| Materials and Methods|| |
Clinical, microbiological, and radiological findings of all the patients who underwent renal angiography for post-renal biopsy, post-PCN, or post-PNL bleed for a period of 5 years were reviewed. Preoperative renal function, presence of any coagulopathy, renal diversion if any, microbiological status of urine, site of puncture, number of puncture, per-operative bleeding complications, postoperative hematuria requiring blood transfusion, need of embolization, recurrence of bleeding, and their management and outcome were analyzed.
| Results|| |
Totally 29 patients underwent angiography for post-percutaneous renal intervention bleeding and 28 of them required embolization of the bleeding vessels; post-embolization check film confirmed successful control of hemorrhage. In one patient, initial angiography did not demonstrate any vascular lesion and the bleeding site. Six patients had recurrence of bleeding and hematuria for which they underwent repeat angiography. In two patients, repeat angiography revealed bleeding from the site of previous puncture; in one of them, bleeding was due to migration of embolizing material and in the second patient previous angiography had not revealed the bleeding site. In the remaining four patients, recurrence of bleeding was due to new pseudoaneurysms located well away from the site of PCN/PNL puncture and the site of previous bleeding [Figure 1], [Figure 2] and [Figure 3]. Suitable antibacterial and antifungal agents (Fluconazole) were administered and selective embolization of the bleeding vessel was performed in view of continued bleeding. None of them had recurrence of bleeding during follow-up [Table 1].
|Figure 1: Patient 1: Left renal angiogram digital substraction (DSA) shows pseudoaneurysm (arrow) near the inferior pole of kidney, in relation to lower division of anterior middle segmental artery (a). Post-embolization check DSA shows no fi lling of the pseudoaneurysm (hollow arrow) (b)|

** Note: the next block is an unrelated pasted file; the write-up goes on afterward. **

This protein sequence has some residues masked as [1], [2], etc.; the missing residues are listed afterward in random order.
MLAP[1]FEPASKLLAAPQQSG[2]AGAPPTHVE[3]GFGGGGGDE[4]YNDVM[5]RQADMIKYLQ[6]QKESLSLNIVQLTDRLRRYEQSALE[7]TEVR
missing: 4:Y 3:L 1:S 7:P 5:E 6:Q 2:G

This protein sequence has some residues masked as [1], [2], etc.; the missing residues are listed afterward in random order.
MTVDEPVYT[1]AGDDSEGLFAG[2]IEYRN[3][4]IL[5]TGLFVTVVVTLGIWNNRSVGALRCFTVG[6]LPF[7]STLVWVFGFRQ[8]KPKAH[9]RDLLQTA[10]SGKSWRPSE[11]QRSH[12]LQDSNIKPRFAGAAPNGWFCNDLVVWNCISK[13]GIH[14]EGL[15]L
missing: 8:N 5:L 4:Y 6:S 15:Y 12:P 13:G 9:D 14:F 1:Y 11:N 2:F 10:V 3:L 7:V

Click here to view
|Figure 2: Patient 1: Repeat left renal angiogram (DSA) following recurrence of bleeding shows appearance of multiple small peripherally placed aneurysms (arrows) in relation to the anterior middle segmental artery (a). Post-embolization check DSA shows (hollow arrow) successful embolization (b)|
Click here to view
|Figure 3: Repeat left renal angiogram in patient 3 shows multiple peripheral aneurysms (arrows). Note the coils of previous successful embolization (hollow arrow). (a) Repeat right renal angiography in patient 4. (b) Shows multiple aneurysms (thin arrows) and AV fi stula (bold arrow) in relation to upper pole. Note previous embolized vessel in (hollow arrow) relation to lower pole PCN site|
Click here to view
| Discussion|| |
PCN has become an increasingly acceptable therapeutic alternative, both for high-risk patients and for patients in whom the procedure offers delay or avoidance of major surgery. Lower incidence of major morbidity, early palliation of symptoms, and convalescence are its major advantages. PNL is a relatively safe and reliable operative technique even for large, multiple, and staghorn renal calculi. However, this invasive procedure is associated with a complication rate of 3-18%. , One of the most serious complications is renal hemorrhage with a transfusion rate of 3-23%. ,, Venous bleeding can be controlled with conservative measures, such as clamping the nephrostomy, hydration and diuretics, hemostatic medications, and balloon tamponade. ,
Arterial bleeding requiring intervention is uncommon (0.3-1.4%).  Arterial injury can cause severe intraoperative bleeding and may lead to formation of pseudoaneurysm or arteriovenous (AV) fistula later. Their rupture can cause delayed bleeding  and in the majority (more than 90% of cases) can be managed by superselective embolization. ,,